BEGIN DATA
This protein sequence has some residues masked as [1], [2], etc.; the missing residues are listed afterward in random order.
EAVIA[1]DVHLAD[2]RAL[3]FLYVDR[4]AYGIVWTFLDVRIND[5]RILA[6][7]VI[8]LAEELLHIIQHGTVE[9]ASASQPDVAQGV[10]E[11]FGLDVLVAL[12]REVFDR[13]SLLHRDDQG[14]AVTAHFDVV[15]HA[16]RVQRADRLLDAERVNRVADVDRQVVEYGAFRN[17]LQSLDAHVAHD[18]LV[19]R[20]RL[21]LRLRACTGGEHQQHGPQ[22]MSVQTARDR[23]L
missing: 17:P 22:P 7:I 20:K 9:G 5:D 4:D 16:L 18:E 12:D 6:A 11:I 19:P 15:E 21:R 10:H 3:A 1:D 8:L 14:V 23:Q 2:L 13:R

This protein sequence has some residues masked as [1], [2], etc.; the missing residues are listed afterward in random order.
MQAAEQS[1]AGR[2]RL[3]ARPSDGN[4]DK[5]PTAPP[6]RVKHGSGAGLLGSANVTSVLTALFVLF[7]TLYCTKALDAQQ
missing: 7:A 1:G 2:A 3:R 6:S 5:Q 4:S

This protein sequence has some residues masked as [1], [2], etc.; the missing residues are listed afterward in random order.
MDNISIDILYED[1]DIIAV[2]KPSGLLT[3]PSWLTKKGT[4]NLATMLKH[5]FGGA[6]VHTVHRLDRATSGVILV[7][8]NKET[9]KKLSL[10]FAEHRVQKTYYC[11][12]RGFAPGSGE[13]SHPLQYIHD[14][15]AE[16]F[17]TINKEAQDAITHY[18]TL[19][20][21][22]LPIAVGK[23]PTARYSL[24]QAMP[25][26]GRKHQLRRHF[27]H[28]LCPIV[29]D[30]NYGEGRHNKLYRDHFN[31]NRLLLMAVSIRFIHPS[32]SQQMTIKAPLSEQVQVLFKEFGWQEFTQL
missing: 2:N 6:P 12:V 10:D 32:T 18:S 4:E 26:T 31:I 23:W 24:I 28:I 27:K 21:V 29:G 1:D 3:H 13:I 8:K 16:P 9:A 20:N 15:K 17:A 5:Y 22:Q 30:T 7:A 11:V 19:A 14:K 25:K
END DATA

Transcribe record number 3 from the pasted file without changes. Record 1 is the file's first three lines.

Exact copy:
This protein sequence has some residues masked as [1], [2], etc.; the missing residues are listed afterward in random order.
MDNISIDILYED[1]DIIAV[2]KPSGLLT[3]PSWLTKKGT[4]NLATMLKH[5]FGGA[6]VHTVHRLDRATSGVILV[7][8]NKET[9]KKLSL[10]FAEHRVQKTYYC[11][12]RGFAPGSGE[13]SHPLQYIHD[14][15]AE[16]F[17]TINKEAQDAITHY[18]TL[19][20][21][22]LPIAVGK[23]PTARYSL[24]QAMP[25][26]GRKHQLRRHF[27]H[28]LCPIV[29]D[30]NYGEGRHNKLYRDHFN[31]NRLLLMAVSIRFIHPS[32]SQQMTIKAPLSEQVQVLFKEFGWQEFTQL
missing: 2:N 6:P 12:V 10:D 32:T 18:S 4:E 26:T 31:I 23:W 24:I 28:I 27:K 21:V 29:G 1:D 3:H 13:I 8:K 16:P 9:A 20:N 15:K 17:A 5:Y 22:Q 30:T 7:A 11:V 19:A 14:K 25:K